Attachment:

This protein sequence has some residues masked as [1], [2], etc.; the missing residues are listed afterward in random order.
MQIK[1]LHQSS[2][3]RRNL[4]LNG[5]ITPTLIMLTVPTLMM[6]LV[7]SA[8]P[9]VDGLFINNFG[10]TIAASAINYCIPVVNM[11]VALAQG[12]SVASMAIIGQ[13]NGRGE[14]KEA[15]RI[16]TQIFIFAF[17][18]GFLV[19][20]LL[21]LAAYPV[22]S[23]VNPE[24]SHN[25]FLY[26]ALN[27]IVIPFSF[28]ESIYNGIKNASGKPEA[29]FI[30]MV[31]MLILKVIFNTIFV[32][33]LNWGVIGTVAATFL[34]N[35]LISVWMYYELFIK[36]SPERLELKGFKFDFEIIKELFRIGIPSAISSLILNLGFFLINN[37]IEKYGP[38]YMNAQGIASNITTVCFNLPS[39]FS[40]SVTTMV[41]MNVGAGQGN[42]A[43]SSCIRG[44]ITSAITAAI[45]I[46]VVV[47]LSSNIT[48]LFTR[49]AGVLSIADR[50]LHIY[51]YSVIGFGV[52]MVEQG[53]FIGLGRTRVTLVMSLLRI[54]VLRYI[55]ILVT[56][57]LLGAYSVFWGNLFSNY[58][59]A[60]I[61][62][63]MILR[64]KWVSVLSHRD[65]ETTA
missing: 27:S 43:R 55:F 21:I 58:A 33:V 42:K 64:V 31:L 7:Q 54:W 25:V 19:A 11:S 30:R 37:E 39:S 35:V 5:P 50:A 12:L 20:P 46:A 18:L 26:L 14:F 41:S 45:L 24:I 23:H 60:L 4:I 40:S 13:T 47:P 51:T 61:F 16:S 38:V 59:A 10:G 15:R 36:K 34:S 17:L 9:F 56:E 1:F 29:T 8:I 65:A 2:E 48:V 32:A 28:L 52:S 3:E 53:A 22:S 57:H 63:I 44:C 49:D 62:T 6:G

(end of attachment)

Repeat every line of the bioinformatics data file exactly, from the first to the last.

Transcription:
This protein sequence has some residues masked as [1], [2], etc.; the missing residues are listed afterward in random order.
MQIK[1]LHQSS[2][3]RRNL[4]LNG[5]ITPTLIMLTVPTLMM[6]LV[7]SA[8]P[9]VDGLFINNFG[10]TIAASAINYCIPVVNM[11]VALAQG[12]SVASMAIIGQ[13]NGRGE[14]KEA[15]RI[16]TQIFIFAF[17][18]GFLV[19][20]LL[21]LAAYPV[22]S[23]VNPE[24]SHN[25]FLY[26]ALN[27]IVIPFSF[28]ESIYNGIKNASGKPEA[29]FI[30]MV[31]MLILKVIFNTIFV[32][33]LNWGVIGTVAATFL[34]N[35]LISVWMYYELFIK[36]SPERLELKGFKFDFEIIKELFRIGIPSAISSLILNLGFFLINN[37]IEKYGP[38]YMNAQGIASNITTVCFNLPS[39]FS[40]SVTTMV[41]MNVGAGQGN[42]A[43]SSCIRG[44]ITSAITAAI[45]I[46]VVV[47]LSSNIT[48]LFTR[49]AGVLSIADR[50]LHIY[51]YSVIGFGV[52]MVEQG[53]FIGLGRTRVTLVMSLLRI[54]VLRYI[55]ILVT[56][57]LLGAYSVFWGNLFSNY[58][59]A[60]I[61][62][63]MILR[64]KWVSVLSHRD[65]ETTA
missing: 27:S 43:R 55:F 21:I 58:A 33:V 42:K 64:V 31:L 7:Q 54:W 25:V 19:A 11:S 30:R 37:E 39:S 35:V 5:P 50:A 12:L 20:P 46:A 18:L 26:L 14:F 41:S 45:L 24:I 23:H 60:L 4:I 40:S 13:T 47:P 51:T 61:F 16:S 38:V 59:A 10:G 15:R 36:K 34:S 17:L 9:F 56:E 1:F 29:T 8:I 65:A 2:E 48:V 32:A 28:L 52:S 3:E 53:A 22:S 57:H 63:I 44:C 49:D 62:T 6:G